Opinion: It’s time for Alberta’s doctors to step up for their patients

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SERVICE NEEDS: It’s time to change the old mantra that every town and hamlet needs a physician. Too much time, effort and money are spent trying to attract physicians to rural and remote locations when physicians have little or no interest in relocating to these places. Almost the entire training of physicians is hospital-based and located in secondary and tertiary facilities. With few exceptions, little attention is paid to primary care. The specialists involved in training physicians often have scant regard for primary care and actively encourage specialization.

It’s time to ask what services are needed by the population seeking a physician? This should be readily answerable by examining the billings of a physician’s office to Alberta Health. I would suggest that most of the services provided by general practitioners could well be provided by alternative practitioners. Such things as blood pressure control, diabetes management, depression, fevers, coughs and colds could well be managed by nurse practitioners, pharmacists and others.

The COVID pandemic has demonstrated that remote medicine is practical, useful, accessible and acceptable to both patients and practitioners. Even the follow up of patients with serious illness, such as cancer, can be effectively managed remotely.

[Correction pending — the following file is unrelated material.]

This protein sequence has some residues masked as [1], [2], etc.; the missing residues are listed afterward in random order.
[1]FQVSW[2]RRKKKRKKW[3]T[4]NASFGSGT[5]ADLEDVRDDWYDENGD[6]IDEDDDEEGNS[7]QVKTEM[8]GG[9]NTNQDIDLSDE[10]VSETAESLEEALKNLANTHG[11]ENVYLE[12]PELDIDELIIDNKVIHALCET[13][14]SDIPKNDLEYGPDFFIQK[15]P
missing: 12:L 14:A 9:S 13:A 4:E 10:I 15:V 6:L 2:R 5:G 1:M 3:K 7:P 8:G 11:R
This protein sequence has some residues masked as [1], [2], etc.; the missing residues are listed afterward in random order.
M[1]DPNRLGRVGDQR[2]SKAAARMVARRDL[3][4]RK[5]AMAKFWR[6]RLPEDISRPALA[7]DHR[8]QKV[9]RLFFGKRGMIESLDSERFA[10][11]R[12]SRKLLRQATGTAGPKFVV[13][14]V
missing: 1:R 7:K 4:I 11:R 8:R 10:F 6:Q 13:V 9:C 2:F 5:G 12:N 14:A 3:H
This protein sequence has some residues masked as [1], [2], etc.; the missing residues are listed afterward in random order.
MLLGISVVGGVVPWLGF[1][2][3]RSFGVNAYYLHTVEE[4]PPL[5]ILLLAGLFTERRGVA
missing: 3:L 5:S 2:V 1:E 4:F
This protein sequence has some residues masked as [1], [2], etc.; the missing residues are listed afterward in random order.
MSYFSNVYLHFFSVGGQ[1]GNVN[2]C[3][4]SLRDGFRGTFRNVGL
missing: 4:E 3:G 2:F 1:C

Let’s forget about money and start a meaningful discussion about the needs of the population and how best to effectively, efficiently and safely meet those needs. It’s time for Alberta’s physicians to ask what can we do to help the province rather than asking what more can we extract from the province. Alberta’s physicians have enjoyed and continue to enjoy some of the highest payment schedules in the world. Alberta’s physicians enjoy the respect of the community. It’s time for them to pay back some of that respect.

Colum Smith is a former dean of medicine at the University of Saskatchewan and an executive fellow at the School of Public Policy, University of Calgary.

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